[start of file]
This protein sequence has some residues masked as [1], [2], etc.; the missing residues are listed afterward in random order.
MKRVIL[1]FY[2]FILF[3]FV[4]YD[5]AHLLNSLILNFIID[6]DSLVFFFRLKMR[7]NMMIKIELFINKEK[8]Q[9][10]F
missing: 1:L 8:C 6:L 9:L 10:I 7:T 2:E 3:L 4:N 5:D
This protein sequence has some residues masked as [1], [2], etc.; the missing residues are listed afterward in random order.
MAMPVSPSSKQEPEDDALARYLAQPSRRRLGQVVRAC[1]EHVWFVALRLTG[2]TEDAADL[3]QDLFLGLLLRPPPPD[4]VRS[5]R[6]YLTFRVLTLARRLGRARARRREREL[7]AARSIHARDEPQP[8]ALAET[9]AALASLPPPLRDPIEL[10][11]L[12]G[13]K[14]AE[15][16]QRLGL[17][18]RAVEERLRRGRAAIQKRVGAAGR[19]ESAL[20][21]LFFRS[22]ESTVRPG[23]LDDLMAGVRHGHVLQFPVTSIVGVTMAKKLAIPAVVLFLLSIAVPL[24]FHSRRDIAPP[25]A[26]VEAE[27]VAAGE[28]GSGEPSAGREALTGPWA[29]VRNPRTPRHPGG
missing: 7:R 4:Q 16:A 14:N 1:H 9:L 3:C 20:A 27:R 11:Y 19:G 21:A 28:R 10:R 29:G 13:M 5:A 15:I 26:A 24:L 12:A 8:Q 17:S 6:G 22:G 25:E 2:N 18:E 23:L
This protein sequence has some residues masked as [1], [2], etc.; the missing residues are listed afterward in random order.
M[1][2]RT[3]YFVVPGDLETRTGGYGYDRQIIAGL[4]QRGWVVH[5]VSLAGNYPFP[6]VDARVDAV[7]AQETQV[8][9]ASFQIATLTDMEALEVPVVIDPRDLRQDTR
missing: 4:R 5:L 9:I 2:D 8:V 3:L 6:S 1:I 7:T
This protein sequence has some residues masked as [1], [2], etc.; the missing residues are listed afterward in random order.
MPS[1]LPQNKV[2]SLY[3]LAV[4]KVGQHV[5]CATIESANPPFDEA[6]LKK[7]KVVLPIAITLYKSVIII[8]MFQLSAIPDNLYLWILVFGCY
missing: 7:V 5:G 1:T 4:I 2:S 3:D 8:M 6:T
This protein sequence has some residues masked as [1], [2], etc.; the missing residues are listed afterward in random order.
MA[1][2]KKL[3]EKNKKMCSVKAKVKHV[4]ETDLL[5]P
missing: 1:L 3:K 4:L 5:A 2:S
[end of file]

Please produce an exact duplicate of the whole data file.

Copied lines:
This protein sequence has some residues masked as [1], [2], etc.; the missing residues are listed afterward in random order.
MKRVIL[1]FY[2]FILF[3]FV[4]YD[5]AHLLNSLILNFIID[6]DSLVFFFRLKMR[7]NMMIKIELFINKEK[8]Q[9][10]F
missing: 1:L 8:C 6:L 9:L 10:I 7:T 2:E 3:L 4:N 5:D
This protein sequence has some residues masked as [1], [2], etc.; the missing residues are listed afterward in random order.
MAMPVSPSSKQEPEDDALARYLAQPSRRRLGQVVRAC[1]EHVWFVALRLTG[2]TEDAADL[3]QDLFLGLLLRPPPPD[4]VRS[5]R[6]YLTFRVLTLARRLGRARARRREREL[7]AARSIHARDEPQP[8]ALAET[9]AALASLPPPLRDPIEL[10][11]L[12]G[13]K[14]AE[15][16]QRLGL[17][18]RAVEERLRRGRAAIQKRVGAAGR[19]ESAL[20][21]LFFRS[22]ESTVRPG[23]LDDLMAGVRHGHVLQFPVTSIVGVTMAKKLAIPAVVLFLLSIAVPL[24]FHSRRDIAPP[25]A[26]VEAE[27]VAAGE[28]GSGEPSAGREALTGPWA[29]VRNPRTPRHPGG
missing: 7:R 4:Q 16:A 14:N 1:H 9:L 3:C 20:A 27:R 11:Y 19:G 21:A 28:R 10:R 29:G 13:M 5:A 15:I 26:A 24:L 12:A 8:Q 17:S 6:G 22:G 25:E 2:N 18:E 23:L
This protein sequence has some residues masked as [1], [2], etc.; the missing residues are listed afterward in random order.
M[1][2]RT[3]YFVVPGDLETRTGGYGYDRQIIAGL[4]QRGWVVH[5]VSLAGNYPFP[6]VDARVDAV[7]AQETQV[8][9]ASFQIATLTDMEALEVPVVIDPRDLRQDTR
missing: 4:R 5:L 9:I 2:D 8:V 3:L 6:S 1:I 7:T
This protein sequence has some residues masked as [1], [2], etc.; the missing residues are listed afterward in random order.
MPS[1]LPQNKV[2]SLY[3]LAV[4]KVGQHV[5]CATIESANPPFDEA[6]LKK[7]KVVLPIAITLYKSVIII[8]MFQLSAIPDNLYLWILVFGCY
missing: 7:V 5:G 1:T 4:I 2:S 3:D 8:M 6:T
This protein sequence has some residues masked as [1], [2], etc.; the missing residues are listed afterward in random order.
MA[1][2]KKL[3]EKNKKMCSVKAKVKHV[4]ETDLL[5]P
missing: 1:L 3:K 4:L 5:A 2:S